“More affluent buyers are returning to the market for new vehicles after three years of spending reductions,” said Anthony Pratt, director of forecasting for the Americas at Polk. “The luxury segment also offers a wide variety of product options for consumers across all segments, ranging from small cars to SUVs.”

Leasing penetration will continue to be higher in the luxury segment in the U.S. and will continue to lift transactions in all segments. In 2011 leasing penetration reached pre-crisis levels (through October) of 41.5 percent for the luxury segment and 17.1 percent for the overall U.S. industry. This trend will likely continue through 2012, said analysts, as automakers will attempt to win back consumers with promotions touting attractive monthly payments.

China is expected to make the largest contribution to global sales growth for new vehicles with an anticipated 16 percent increase over 2011, according to Polk. The company’s analysts anticipate much of this growth to occur outside of Shanghai and Beijing.

European sales are expected to be flat or down slightly to just over 19 million units. “Austerity plans will prevent governments in Europe from boosting 2012 sales through scrappage programs and other incentives offered in previous years,” wrote Polk analysts.

Growth in Brazil, Russia, India and China will outpace many mature markets over the next few years. Polk expects Brazil to surpass Germany as 2011 sales results are finalized, and new-vehicle sales in India are expected to surpass those sold in Germany in 2014. Sales growth in Russia will likely be flat in 2012, but Polk anticipates sales in Russia to outpace Germany by the year 2015.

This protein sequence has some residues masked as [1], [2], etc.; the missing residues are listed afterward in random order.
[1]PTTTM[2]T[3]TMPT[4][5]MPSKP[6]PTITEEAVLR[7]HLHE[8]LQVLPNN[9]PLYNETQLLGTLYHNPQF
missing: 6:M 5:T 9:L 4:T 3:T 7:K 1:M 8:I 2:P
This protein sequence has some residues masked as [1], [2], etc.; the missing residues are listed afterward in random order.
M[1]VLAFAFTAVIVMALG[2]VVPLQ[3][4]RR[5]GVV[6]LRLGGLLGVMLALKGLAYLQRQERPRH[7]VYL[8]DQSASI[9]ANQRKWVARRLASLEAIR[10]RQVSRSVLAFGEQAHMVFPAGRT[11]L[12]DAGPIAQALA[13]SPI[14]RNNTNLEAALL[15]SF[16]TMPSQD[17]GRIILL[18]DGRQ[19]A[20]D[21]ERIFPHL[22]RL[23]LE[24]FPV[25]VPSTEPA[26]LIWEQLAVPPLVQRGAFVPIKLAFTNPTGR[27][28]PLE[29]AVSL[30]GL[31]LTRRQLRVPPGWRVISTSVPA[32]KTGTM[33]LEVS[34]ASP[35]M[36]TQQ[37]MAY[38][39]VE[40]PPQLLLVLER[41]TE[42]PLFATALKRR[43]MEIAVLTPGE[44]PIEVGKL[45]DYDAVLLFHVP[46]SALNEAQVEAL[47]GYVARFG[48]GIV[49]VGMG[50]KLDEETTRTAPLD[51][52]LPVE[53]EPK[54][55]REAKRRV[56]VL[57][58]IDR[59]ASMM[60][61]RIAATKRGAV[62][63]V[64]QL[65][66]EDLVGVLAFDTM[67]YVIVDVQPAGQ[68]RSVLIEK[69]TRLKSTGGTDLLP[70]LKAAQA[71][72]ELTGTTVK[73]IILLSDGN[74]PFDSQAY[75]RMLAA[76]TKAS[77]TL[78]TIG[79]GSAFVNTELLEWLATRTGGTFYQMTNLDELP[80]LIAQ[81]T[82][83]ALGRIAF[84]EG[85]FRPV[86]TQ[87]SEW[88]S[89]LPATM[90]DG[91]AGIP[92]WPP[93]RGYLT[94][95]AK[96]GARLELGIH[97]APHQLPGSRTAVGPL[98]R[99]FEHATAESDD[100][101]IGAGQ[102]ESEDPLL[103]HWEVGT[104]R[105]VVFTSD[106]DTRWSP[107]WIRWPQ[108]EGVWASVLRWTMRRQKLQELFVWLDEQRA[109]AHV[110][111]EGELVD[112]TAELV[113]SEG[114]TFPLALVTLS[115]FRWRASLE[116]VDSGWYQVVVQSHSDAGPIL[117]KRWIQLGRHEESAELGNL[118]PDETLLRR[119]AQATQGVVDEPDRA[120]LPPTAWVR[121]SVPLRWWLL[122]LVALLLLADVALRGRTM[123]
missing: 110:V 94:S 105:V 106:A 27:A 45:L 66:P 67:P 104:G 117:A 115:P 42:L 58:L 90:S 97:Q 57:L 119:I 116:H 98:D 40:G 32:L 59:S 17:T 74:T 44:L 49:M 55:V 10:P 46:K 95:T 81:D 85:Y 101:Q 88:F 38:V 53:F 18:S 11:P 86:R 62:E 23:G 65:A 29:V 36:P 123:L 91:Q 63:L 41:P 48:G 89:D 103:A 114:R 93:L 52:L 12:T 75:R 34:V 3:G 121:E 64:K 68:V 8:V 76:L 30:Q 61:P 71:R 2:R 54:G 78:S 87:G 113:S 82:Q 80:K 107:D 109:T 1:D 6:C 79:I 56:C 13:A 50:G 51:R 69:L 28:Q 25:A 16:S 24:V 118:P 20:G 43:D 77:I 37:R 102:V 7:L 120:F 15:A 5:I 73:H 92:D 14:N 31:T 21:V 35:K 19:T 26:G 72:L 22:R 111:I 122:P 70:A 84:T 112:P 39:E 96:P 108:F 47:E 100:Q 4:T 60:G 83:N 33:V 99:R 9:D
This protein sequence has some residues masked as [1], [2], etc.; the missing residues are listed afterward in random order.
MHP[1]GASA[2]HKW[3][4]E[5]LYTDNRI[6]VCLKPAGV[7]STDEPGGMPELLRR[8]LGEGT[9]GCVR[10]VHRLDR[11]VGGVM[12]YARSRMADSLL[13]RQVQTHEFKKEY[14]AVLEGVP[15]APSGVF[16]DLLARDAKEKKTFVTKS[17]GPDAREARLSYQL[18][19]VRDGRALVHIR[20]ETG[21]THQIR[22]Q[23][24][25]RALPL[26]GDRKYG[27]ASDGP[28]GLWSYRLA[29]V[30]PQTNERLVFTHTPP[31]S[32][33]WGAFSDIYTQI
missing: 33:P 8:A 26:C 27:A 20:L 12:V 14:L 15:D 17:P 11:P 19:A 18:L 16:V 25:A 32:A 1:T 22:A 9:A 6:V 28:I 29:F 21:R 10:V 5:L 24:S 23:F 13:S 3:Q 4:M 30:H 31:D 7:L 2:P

Polk predicts Toyota and Honda will realize the greatest amount of market share growth in 2012, as both begin to win back some lost share from their 2011 inventory shortages following natural disasters in Japan and Thailand. “They will likely struggle to regain all of their lost share, however, as they will experience strong competition from other automakers offering vehicles equipped with more fuel-efficient options and increased infotainment features,” analysts wrote.

Volkswagen will continue to win U.S. market share in 2012, approaching the 3 percent range, as the Beetle launch will build on the successful Passat and Jetta models, according to Polk.

Although Hyundai and Kia sales volumes continue to increase year over year, Polk expects their market share growth to be flat in 2012, as the companies face increased competition in all segments. General Motors, Ford and Chrysler will continue to grow in 2012 as the industry continues to recover. Refreshed products and new product introductions will help them to compete in various segments.